After installation of PDP11GUI, you might follow this tutorial:
I. First steps
- Explore the online documentation on this web site, then return to the tutorial.
- Open menu “File/Load machine description" and choose the generic file "pdp11.ini" ... this should do it for the first time.
- Restart PDP11GUI
- Open the “I/O page” menu and check out, what devices are defined now. All entries looking like “registers” were just loaded.
- Verify "Connection/Settings/PDP-11 target" is set to "Internal PDP-11/44 fake"
- Bring up the Terminal window (Connection/Terminal). You are connected to limited fake of an 11/44 console. Arrange it on screen.
- In the Terminal window, play with E(xamine) and D(eposit):
"E " shows a memory word.
"D " sets a memory word.
Remember: everything is entered octal. Addresses are always 22 bit wide.
For example, “D 1000 1234” sets memory address 1000 to 1234. “E 1000” show the content of address 1000.
- Open the Memory/Mem1 tool window, arrange it on the screen, adjust column widths. Set “start addr” to “1000” and press “Set”. The grid is loaded with all addresses from 1000 to 1176. You can change grid cells and press “Deposit changed” to update the memory.
The Terminal window shows the data traffic from and to the PDP-11.
- Open the CPU register window (I/O page/CPU registers) and press “Examine all”. Open the Bitfields window (I/O page/Bitfields). Click in the “Value” column of Register “PSW” and check, how the Bitfields window displays PSW bitwise.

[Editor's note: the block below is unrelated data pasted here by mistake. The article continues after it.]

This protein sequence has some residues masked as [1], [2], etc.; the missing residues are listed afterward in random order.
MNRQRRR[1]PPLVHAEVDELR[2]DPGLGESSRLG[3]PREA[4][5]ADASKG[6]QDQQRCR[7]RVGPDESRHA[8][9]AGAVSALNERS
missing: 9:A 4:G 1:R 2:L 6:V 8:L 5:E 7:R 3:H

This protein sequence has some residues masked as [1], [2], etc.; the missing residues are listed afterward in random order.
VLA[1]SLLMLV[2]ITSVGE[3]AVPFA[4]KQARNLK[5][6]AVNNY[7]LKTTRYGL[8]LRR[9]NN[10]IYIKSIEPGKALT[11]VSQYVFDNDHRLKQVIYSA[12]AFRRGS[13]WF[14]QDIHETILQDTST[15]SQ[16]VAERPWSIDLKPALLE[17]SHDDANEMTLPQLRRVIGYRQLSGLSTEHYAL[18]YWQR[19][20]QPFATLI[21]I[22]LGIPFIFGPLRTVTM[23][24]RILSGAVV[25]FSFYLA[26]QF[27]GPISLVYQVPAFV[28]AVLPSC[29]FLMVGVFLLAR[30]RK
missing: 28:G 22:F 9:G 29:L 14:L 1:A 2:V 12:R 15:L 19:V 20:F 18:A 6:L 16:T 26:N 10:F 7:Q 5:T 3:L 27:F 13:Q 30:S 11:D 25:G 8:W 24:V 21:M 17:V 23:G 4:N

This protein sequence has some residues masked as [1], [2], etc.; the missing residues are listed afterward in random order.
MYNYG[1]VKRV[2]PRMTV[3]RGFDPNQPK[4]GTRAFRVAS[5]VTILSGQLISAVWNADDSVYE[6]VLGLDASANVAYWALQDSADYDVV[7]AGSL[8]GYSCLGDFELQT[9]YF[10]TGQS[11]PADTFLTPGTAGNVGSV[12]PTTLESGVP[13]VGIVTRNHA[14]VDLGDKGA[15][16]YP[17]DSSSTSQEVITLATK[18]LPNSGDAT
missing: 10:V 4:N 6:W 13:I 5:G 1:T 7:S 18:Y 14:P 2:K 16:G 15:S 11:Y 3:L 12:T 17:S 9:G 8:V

Click on other CPU registers, and Bitfield changes. Change the Processor Status Word PSW in the CPU register window. Change PSW as a whole word, or bit wise in the Bitfields window.
II. Connect to SimH
- Start SimH (PDP11.EXE). Default is running a 11/73 with 256MB RAM.
- In PDP11GUI, open "Connection/Settings" and set
PDP-11 target = "SimH over telnet",
Telnet port=”2000” (or any other port you like)
Do not press OK yet!
- In SimH’s command window type "set stdio telnet=2000" (or the port number you choose).
Quickly go back to PDP11GUI and press the OK button in the Settings window.
- Then you should see SimH's command window in PDP11GUI's Terminal window
- Type "help" and see SimH responding. To disconnect SimH from PDP11GUI, type “set stdio notelnet”.
- If the connect to SimH fails, try to connect to SimH over telnet with another terminal emulator program.
- Repeat the steps in I.
III. Debug a MACRO-11 program
- Stay connected to SimH
- Open the MACRO11 Source window, the Execution Control window, the Disassembly window, and the CPU register window (all in menu “Programming”). Arrange them on screen.
- In MACRO11 Source, open one of the *.mac -files, best is "memsizing.mac".
Read the comment in the header, visit the authors page.